I love the out of doors. :D

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When I worked in south Georgia for four years, I saw the largest rattlesnake I had ever seen.....An old gentleman had killed it and placed it into the back of his truck.  I didn't measure it, but he said it was 5'3" long (not as long as can be), and weighed a well-tapered 23 pounds......I ran over one in the roadway that was like running over a large pine limb......And they really stink when they are skinned out.......

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7 hours ago, Alpo said:

If he had shot it he would have blown a hole in his car. It was in the trunk. The guy that was finally going to kill it was going to beat it to death with a stick.

One time on Camp Lejune we were out in the field, when all of a sudden our Navy Corpsman come running out of the woods. When we finally got him settled down, we asked what he was running from.

"Well, I saw this snake, so I picked up a tree branch to beat it with, but it turned out that the snake was just another tree branch." he told us.

"So why are you running like that?" I asked him. 

"The tree branch I picked up turned out to be a snake!"

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Bull snakes look so much like rattlers, that even many outdoorsmen mistake them for Rattlers... They often grow to more than 4.5 feet in length...

And are known to kill smaller Rattlers...

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The pattern actually helps them blend in with their surroundings. Here in Arizona I have seen Western Diamondbacks with slight color variations depending on the native vegetation. Darker green at higher elevations and lighter colors in the deserts.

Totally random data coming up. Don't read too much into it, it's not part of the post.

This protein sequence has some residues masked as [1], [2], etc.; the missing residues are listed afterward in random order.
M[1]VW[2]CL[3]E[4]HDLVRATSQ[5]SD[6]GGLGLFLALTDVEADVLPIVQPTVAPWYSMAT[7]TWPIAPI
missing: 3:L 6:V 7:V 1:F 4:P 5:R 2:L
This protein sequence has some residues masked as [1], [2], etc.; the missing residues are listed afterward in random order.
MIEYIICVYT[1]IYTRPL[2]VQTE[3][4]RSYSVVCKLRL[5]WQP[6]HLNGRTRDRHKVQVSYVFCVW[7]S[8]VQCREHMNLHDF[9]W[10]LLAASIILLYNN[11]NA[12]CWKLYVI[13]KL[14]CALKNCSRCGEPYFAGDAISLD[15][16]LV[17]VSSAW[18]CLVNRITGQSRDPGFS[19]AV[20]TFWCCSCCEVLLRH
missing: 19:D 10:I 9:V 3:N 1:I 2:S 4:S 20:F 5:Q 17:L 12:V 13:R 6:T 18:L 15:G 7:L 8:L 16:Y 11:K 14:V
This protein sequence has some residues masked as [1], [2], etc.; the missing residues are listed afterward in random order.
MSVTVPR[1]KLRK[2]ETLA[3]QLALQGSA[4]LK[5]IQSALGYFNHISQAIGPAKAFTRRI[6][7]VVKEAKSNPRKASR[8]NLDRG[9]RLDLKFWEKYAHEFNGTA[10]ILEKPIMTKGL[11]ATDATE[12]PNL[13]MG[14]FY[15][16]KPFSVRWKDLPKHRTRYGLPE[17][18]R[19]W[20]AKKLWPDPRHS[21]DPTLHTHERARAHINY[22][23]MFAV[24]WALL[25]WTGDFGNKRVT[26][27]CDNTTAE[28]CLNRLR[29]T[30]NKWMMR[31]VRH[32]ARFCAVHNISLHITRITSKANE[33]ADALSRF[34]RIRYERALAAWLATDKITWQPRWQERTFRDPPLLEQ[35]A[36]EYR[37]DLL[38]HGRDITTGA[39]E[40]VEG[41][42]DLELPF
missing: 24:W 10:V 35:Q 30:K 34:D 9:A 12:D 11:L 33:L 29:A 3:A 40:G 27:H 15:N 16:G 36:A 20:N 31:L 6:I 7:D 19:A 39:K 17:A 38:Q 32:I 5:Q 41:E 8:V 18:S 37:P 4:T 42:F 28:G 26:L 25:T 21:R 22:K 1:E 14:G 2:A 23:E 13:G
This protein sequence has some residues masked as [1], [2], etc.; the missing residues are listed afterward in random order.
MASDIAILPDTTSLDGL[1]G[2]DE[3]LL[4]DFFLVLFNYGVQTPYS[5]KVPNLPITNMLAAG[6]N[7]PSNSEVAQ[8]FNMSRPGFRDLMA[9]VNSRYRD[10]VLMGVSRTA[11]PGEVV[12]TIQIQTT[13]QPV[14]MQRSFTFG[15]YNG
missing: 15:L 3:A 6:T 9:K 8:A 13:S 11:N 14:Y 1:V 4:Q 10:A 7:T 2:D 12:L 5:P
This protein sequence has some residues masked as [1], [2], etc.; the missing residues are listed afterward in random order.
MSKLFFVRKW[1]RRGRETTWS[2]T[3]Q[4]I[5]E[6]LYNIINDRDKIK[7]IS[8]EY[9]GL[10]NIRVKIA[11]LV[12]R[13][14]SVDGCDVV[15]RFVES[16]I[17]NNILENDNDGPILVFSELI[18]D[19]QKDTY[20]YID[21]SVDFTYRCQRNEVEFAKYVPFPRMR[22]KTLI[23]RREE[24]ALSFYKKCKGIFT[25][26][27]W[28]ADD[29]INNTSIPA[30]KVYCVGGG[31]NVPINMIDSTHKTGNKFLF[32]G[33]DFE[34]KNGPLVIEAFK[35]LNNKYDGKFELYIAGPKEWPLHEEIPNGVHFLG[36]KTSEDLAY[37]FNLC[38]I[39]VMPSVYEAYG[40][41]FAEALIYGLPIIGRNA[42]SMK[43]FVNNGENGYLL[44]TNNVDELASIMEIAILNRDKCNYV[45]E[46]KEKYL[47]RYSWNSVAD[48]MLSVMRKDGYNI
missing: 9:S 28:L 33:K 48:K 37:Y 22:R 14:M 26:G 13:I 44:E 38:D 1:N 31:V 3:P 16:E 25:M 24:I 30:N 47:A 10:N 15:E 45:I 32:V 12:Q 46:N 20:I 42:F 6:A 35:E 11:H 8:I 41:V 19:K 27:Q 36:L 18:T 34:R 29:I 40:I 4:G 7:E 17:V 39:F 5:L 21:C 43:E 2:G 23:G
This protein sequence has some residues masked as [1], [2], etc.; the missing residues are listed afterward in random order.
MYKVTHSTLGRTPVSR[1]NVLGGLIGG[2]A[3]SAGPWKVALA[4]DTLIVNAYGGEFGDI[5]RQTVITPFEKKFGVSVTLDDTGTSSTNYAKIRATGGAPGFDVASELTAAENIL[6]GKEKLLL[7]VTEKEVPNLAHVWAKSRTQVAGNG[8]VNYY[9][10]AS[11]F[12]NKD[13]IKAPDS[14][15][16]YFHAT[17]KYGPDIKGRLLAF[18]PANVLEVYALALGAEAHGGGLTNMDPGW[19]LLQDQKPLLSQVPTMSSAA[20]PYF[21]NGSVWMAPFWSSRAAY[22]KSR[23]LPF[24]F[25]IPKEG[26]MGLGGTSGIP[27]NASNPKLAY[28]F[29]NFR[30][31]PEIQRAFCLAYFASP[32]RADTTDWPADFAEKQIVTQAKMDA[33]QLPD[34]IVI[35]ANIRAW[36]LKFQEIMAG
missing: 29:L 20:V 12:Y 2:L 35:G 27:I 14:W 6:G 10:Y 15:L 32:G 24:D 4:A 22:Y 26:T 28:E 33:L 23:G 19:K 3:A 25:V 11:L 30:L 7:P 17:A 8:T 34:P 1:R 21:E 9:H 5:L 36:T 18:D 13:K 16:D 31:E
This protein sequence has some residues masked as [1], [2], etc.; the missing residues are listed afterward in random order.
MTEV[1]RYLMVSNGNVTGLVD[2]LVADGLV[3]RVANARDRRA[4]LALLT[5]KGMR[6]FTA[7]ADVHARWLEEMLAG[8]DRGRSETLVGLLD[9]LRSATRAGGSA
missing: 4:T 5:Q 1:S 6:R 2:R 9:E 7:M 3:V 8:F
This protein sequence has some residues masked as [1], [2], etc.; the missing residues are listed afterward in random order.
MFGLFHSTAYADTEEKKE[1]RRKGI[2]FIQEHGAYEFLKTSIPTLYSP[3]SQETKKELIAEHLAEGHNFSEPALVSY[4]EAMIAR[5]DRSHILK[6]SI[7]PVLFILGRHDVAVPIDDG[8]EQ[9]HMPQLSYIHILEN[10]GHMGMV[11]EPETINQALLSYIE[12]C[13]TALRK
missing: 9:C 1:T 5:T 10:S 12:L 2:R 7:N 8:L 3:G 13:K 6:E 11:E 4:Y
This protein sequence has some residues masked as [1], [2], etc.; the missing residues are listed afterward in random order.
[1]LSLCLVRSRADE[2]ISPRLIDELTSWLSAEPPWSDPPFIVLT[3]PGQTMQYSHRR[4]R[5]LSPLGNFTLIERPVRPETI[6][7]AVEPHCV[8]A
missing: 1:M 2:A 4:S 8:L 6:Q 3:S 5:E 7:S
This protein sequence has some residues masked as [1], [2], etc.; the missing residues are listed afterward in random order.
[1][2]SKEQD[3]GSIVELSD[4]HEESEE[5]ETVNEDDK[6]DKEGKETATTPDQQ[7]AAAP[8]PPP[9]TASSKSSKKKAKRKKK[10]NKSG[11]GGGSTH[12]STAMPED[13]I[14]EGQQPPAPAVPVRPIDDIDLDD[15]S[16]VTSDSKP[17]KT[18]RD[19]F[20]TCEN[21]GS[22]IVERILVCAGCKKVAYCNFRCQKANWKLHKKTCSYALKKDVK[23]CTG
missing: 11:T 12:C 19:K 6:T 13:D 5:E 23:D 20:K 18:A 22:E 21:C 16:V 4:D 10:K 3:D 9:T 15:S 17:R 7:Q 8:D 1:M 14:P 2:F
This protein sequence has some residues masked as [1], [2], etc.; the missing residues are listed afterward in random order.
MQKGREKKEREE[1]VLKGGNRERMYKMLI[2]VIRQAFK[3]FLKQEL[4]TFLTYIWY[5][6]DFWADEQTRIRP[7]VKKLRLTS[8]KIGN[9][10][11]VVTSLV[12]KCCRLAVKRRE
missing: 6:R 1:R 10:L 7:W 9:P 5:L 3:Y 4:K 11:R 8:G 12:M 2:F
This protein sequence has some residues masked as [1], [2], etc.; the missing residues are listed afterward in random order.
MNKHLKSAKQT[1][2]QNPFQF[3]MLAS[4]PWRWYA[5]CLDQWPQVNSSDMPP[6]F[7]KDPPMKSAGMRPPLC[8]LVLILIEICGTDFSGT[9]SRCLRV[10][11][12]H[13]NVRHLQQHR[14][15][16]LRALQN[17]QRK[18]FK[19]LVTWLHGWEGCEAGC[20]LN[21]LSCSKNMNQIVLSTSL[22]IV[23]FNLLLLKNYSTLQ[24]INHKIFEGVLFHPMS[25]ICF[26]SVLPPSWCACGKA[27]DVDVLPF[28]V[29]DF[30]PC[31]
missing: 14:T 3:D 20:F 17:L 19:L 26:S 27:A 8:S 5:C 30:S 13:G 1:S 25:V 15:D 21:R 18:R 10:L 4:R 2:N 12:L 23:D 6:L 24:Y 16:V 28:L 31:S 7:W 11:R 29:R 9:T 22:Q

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On 6/16/2024 at 8:23 AM, Pat Riot said:

Here’s a link with 13 diamond patterned snakes. Most are rattlers but a couple are not. 
https://wildlifeinformer.com/snakes-with-diamond-patterns/


Mohave Green nasty  nope ropes , When I lived in AZ had a 12 year old bit by one , parents looked for snake (wrongly) then went to ER in the 45 mins to a hour between kid died 

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We have 13 species of rattlesnakes here in Arizona. The western diamondback has the most diamond shape of all I have seen. The Mojave is often mistaken for a western diamondback, and vice versa, but the pattern on the Mojave is often broken. I am working on a Mojave hatband as we speak. The first 4-5" has no breaks at all, so it is like one long stripe. The western diamondback has a 50/50 white and black coontail while the Mojave has a 2/3-1/3 white and black coontail. We also have the Arizona Black and the Blacktailed. So far, I think I'm at six Mojaves this season.

 

Blacktail

VXVS9979.JPG

 

Mojave "Green"

IMG_3585.JPG

 

Arizona Black

IMG_0696.JPG

 

Western Diamondback.

IMG_1640.JPG

Edited by Cholla
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On 6/17/2024 at 11:04 AM, PowderRiverCowboy said:


Mohave Green nasty  nope ropes , When I lived in AZ had a 12 year old bit by one , parents looked for snake (wrongly) then went to ER in the 45 mins to a hour between kid died 

That’s terrible. :(

 

Mojave Greens are aggressive as hell. So are Water Moccasins. They will come for you. 
I will avoid them, but if they come for me they die. 
I had a Mojave change direction 90 degrees to come at us when camping/shooting on BLM land outside Apple Valley, CA.

My coachgun shredded the sonofasnake.

My friend’s son kept the rattle. 5 segments. The snake was about 36” long.